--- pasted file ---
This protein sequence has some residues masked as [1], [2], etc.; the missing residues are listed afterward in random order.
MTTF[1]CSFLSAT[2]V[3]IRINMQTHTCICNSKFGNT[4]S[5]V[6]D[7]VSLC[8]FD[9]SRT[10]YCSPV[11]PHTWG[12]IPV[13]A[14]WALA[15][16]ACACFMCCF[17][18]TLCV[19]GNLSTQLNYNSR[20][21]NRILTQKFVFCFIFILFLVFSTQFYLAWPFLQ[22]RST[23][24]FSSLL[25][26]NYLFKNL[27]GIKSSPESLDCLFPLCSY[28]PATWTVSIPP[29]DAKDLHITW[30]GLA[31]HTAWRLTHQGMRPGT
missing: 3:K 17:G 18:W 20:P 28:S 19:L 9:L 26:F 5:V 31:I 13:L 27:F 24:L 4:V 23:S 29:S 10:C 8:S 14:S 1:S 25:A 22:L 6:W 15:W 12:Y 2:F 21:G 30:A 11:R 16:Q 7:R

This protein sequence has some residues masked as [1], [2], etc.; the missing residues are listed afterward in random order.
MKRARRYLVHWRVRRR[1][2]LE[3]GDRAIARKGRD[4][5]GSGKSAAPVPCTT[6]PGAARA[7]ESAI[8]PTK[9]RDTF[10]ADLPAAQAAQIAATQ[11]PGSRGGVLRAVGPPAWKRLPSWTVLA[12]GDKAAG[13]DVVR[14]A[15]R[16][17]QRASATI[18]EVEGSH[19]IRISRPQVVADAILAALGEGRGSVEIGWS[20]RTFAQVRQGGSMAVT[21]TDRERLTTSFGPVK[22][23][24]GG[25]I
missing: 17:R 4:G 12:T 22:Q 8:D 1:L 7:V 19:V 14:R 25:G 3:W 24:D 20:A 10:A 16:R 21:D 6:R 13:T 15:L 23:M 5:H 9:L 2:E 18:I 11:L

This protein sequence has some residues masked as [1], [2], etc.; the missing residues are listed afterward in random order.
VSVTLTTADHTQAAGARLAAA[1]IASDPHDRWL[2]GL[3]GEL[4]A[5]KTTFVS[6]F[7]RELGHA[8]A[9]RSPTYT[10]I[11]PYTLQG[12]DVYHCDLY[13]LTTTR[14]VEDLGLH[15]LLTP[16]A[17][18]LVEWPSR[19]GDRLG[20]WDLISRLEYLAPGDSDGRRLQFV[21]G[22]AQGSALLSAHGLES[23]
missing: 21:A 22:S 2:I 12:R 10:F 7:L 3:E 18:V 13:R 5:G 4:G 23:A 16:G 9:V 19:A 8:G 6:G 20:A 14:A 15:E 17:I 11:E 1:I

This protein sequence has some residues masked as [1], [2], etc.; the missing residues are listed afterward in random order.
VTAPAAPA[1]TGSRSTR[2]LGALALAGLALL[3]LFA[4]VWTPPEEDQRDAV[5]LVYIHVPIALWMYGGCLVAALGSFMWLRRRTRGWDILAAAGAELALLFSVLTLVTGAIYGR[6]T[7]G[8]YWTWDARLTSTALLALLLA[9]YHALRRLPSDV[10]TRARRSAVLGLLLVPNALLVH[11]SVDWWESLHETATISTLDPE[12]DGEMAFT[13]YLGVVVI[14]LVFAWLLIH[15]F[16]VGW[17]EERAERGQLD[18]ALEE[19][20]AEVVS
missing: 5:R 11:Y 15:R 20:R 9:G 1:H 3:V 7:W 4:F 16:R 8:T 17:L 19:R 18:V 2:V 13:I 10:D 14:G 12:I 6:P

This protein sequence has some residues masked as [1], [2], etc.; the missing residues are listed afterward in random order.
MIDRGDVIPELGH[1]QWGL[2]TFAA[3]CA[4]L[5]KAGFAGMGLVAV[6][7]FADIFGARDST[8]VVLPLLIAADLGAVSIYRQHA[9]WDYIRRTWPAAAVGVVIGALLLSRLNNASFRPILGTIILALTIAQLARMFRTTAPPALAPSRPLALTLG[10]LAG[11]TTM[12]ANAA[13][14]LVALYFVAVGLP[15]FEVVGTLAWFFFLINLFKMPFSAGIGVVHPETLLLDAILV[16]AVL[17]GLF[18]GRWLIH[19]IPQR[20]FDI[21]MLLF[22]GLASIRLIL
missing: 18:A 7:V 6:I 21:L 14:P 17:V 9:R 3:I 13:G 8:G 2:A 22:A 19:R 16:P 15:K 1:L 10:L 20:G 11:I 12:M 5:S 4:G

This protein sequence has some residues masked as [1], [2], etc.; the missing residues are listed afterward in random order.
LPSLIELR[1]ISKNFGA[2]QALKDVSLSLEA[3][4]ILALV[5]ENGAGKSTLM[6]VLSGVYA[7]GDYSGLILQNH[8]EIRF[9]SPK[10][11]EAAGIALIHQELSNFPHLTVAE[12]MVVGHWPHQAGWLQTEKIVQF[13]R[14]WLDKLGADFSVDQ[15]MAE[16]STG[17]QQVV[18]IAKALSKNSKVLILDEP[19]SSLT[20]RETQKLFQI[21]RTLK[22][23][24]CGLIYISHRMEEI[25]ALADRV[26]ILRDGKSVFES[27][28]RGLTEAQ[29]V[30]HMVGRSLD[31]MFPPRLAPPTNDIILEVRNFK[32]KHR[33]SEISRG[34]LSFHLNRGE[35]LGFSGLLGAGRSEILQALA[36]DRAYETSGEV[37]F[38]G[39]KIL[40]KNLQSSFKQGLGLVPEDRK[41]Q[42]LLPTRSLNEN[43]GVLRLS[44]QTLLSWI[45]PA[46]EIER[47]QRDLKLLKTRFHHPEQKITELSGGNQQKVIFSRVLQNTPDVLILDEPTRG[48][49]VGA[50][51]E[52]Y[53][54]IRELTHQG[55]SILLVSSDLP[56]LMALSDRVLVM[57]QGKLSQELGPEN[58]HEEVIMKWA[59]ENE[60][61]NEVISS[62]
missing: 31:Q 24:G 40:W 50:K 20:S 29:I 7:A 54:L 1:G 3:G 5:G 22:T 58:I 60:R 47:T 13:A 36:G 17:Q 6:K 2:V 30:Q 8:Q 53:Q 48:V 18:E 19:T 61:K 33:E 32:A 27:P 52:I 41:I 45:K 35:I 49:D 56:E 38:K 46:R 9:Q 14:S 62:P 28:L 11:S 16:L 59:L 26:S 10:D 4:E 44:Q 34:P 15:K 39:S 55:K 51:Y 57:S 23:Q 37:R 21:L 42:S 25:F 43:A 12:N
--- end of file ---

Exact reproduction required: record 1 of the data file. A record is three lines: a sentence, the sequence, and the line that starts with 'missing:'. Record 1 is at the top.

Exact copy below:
This protein sequence has some residues masked as [1], [2], etc.; the missing residues are listed afterward in random order.
MTTF[1]CSFLSAT[2]V[3]IRINMQTHTCICNSKFGNT[4]S[5]V[6]D[7]VSLC[8]FD[9]SRT[10]YCSPV[11]PHTWG[12]IPV[13]A[14]WALA[15][16]ACACFMCCF[17][18]TLCV[19]GNLSTQLNYNSR[20][21]NRILTQKFVFCFIFILFLVFSTQFYLAWPFLQ[22]RST[23][24]FSSLL[25][26]NYLFKNL[27]GIKSSPESLDCLFPLCSY[28]PATWTVSIPP[29]DAKDLHITW[30]GLA[31]HTAWRLTHQGMRPGT
missing: 3:K 17:G 18:W 20:P 28:S 19:L 9:L 26:F 5:V 31:I 13:L 27:F 24:L 4:V 23:S 29:S 10:C 8:S 14:S 1:S 25:A 22:L 6:W 15:W 12:Y 2:F 21:G 30:A 11:R 16:Q 7:R